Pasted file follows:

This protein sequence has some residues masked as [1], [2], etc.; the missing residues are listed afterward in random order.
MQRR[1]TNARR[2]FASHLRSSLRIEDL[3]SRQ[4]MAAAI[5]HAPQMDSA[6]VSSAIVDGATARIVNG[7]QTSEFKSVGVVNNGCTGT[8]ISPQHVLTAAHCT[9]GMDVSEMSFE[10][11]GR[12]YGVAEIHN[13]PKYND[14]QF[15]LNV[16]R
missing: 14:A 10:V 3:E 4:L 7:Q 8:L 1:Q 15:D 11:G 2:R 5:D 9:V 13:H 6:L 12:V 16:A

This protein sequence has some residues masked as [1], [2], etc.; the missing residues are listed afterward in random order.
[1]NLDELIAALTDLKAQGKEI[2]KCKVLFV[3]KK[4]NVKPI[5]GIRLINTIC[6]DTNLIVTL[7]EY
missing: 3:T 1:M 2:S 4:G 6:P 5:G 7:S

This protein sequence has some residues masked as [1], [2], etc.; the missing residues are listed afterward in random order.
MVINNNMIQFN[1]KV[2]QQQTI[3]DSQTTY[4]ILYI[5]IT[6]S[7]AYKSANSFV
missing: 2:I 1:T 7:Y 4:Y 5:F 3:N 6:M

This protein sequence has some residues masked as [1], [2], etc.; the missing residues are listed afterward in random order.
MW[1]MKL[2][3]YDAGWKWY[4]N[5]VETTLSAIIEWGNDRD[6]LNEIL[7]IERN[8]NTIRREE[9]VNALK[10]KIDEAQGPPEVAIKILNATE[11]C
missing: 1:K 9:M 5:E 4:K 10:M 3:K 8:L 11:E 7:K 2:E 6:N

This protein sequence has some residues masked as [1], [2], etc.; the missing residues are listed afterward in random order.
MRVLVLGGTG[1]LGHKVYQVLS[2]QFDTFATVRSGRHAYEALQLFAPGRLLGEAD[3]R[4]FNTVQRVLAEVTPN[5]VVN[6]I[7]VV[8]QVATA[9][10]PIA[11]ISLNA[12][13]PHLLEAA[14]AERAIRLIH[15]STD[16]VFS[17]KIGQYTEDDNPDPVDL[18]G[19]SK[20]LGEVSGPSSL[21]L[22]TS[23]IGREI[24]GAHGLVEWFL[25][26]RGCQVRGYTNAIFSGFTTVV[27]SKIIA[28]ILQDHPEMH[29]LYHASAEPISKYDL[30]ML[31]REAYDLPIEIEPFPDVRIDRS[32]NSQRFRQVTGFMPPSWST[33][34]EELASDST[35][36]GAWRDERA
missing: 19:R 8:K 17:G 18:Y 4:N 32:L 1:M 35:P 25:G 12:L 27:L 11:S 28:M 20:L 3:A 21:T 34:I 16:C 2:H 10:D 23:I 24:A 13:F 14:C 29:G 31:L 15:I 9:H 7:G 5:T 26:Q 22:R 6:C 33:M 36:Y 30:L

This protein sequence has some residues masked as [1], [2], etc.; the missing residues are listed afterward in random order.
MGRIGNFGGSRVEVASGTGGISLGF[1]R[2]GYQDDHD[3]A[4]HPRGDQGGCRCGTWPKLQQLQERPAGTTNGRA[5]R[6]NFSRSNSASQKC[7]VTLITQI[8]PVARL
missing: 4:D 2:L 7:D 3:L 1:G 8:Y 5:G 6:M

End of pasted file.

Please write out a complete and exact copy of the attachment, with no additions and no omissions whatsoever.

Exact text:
This protein sequence has some residues masked as [1], [2], etc.; the missing residues are listed afterward in random order.
MQRR[1]TNARR[2]FASHLRSSLRIEDL[3]SRQ[4]MAAAI[5]HAPQMDSA[6]VSSAIVDGATARIVNG[7]QTSEFKSVGVVNNGCTGT[8]ISPQHVLTAAHCT[9]GMDVSEMSFE[10][11]GR[12]YGVAEIHN[13]PKYND[14]QF[15]LNV[16]R
missing: 14:A 10:V 3:E 4:L 7:Q 8:L 1:Q 15:D 11:G 2:R 5:D 9:V 13:H 6:L 12:V 16:A

This protein sequence has some residues masked as [1], [2], etc.; the missing residues are listed afterward in random order.
[1]NLDELIAALTDLKAQGKEI[2]KCKVLFV[3]KK[4]NVKPI[5]GIRLINTIC[6]DTNLIVTL[7]EY
missing: 3:T 1:M 2:S 4:G 6:P 5:G 7:S

This protein sequence has some residues masked as [1], [2], etc.; the missing residues are listed afterward in random order.
MVINNNMIQFN[1]KV[2]QQQTI[3]DSQTTY[4]ILYI[5]IT[6]S[7]AYKSANSFV
missing: 2:I 1:T 7:Y 4:Y 5:F 3:N 6:M

This protein sequence has some residues masked as [1], [2], etc.; the missing residues are listed afterward in random order.
MW[1]MKL[2][3]YDAGWKWY[4]N[5]VETTLSAIIEWGNDRD[6]LNEIL[7]IERN[8]NTIRREE[9]VNALK[10]KIDEAQGPPEVAIKILNATE[11]C
missing: 1:K 9:M 5:E 4:K 10:M 3:K 8:L 11:E 7:K 2:E 6:N

This protein sequence has some residues masked as [1], [2], etc.; the missing residues are listed afterward in random order.
MRVLVLGGTG[1]LGHKVYQVLS[2]QFDTFATVRSGRHAYEALQLFAPGRLLGEAD[3]R[4]FNTVQRVLAEVTPN[5]VVN[6]I[7]VV[8]QVATA[9][10]PIA[11]ISLNA[12][13]PHLLEAA[14]AERAIRLIH[15]STD[16]VFS[17]KIGQYTEDDNPDPVDL[18]G[19]SK[20]LGEVSGPSSL[21]L[22]TS[23]IGREI[24]GAHGLVEWFL[25][26]RGCQVRGYTNAIFSGFTTVV[27]SKIIA[28]ILQDHPEMH[29]LYHASAEPISKYDL[30]ML[31]REAYDLPIEIEPFPDVRIDRS[32]NSQRFRQVTGFMPPSWST[33][34]EELASDST[35][36]GAWRDERA
missing: 19:R 8:K 17:G 18:Y 4:N 32:L 1:M 35:P 25:G 12:L 27:L 11:S 28:M 20:L 3:A 21:T 34:I 16:C 2:H 10:D 23:I 24:A 13:F 14:C 29:G 31:L 15:I 9:H 7:G 5:T 26:Q 22:R 6:C 33:M 36:Y 30:L

This protein sequence has some residues masked as [1], [2], etc.; the missing residues are listed afterward in random order.
MGRIGNFGGSRVEVASGTGGISLGF[1]R[2]GYQDDHD[3]A[4]HPRGDQGGCRCGTWPKLQQLQERPAGTTNGRA[5]R[6]NFSRSNSASQKC[7]VTLITQI[8]PVARL
missing: 4:D 2:L 7:D 3:L 1:G 8:Y 5:G 6:M